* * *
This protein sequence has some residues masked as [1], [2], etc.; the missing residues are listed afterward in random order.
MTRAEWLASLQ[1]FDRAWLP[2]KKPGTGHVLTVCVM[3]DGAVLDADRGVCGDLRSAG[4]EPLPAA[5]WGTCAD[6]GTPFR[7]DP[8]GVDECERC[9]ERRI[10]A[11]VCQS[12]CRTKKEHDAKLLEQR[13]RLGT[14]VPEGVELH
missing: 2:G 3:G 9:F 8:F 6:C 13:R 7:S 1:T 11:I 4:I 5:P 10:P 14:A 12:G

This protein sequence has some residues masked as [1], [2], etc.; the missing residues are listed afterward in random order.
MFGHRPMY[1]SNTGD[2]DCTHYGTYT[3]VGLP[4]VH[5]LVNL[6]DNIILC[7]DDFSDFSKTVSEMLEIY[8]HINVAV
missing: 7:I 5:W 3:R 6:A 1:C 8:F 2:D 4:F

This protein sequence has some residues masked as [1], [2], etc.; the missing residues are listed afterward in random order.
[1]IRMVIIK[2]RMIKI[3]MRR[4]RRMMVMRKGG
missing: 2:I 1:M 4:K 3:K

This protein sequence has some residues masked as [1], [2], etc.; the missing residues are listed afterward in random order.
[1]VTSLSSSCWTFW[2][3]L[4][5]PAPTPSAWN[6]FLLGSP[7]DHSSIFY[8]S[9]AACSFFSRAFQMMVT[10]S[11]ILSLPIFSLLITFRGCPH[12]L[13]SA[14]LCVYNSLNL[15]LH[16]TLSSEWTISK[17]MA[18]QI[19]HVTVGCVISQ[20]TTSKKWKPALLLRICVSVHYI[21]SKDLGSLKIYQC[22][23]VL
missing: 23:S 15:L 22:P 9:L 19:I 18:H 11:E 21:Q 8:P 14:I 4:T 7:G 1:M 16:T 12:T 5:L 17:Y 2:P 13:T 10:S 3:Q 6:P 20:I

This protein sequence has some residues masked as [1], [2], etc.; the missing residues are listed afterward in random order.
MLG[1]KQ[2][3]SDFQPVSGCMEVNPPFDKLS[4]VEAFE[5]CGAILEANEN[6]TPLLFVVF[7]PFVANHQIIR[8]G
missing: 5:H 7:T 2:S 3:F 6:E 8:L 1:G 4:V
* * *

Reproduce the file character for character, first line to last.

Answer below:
This protein sequence has some residues masked as [1], [2], etc.; the missing residues are listed afterward in random order.
MTRAEWLASLQ[1]FDRAWLP[2]KKPGTGHVLTVCVM[3]DGAVLDADRGVCGDLRSAG[4]EPLPAA[5]WGTCAD[6]GTPFR[7]DP[8]GVDECERC[9]ERRI[10]A[11]VCQS[12]CRTKKEHDAKLLEQR[13]RLGT[14]VPEGVELH
missing: 2:G 3:G 9:F 8:F 6:C 13:R 7:S 1:T 11:I 4:I 5:P 10:P 14:A 12:G

This protein sequence has some residues masked as [1], [2], etc.; the missing residues are listed afterward in random order.
MFGHRPMY[1]SNTGD[2]DCTHYGTYT[3]VGLP[4]VH[5]LVNL[6]DNIILC[7]DDFSDFSKTVSEMLEIY[8]HINVAV
missing: 7:I 5:W 3:R 6:A 1:C 8:F 2:D 4:F

This protein sequence has some residues masked as [1], [2], etc.; the missing residues are listed afterward in random order.
[1]IRMVIIK[2]RMIKI[3]MRR[4]RRMMVMRKGG
missing: 2:I 1:M 4:K 3:K

This protein sequence has some residues masked as [1], [2], etc.; the missing residues are listed afterward in random order.
[1]VTSLSSSCWTFW[2][3]L[4][5]PAPTPSAWN[6]FLLGSP[7]DHSSIFY[8]S[9]AACSFFSRAFQMMVT[10]S[11]ILSLPIFSLLITFRGCPH[12]L[13]SA[14]LCVYNSLNL[15]LH[16]TLSSEWTISK[17]MA[18]QI[19]HVTVGCVISQ[20]TTSKKWKPALLLRICVSVHYI[21]SKDLGSLKIYQC[22][23]VL
missing: 23:S 15:L 22:P 9:L 19:I 18:H 11:E 21:Q 8:P 14:I 4:T 7:G 1:M 16:T 12:T 5:L 17:Y 2:P 13:T 10:S 3:Q 6:P 20:I

This protein sequence has some residues masked as [1], [2], etc.; the missing residues are listed afterward in random order.
MLG[1]KQ[2][3]SDFQPVSGCMEVNPPFDKLS[4]VEAFE[5]CGAILEANEN[6]TPLLFVVF[7]PFVANHQIIR[8]G
missing: 5:H 7:T 2:S 3:F 6:E 8:L 1:G 4:V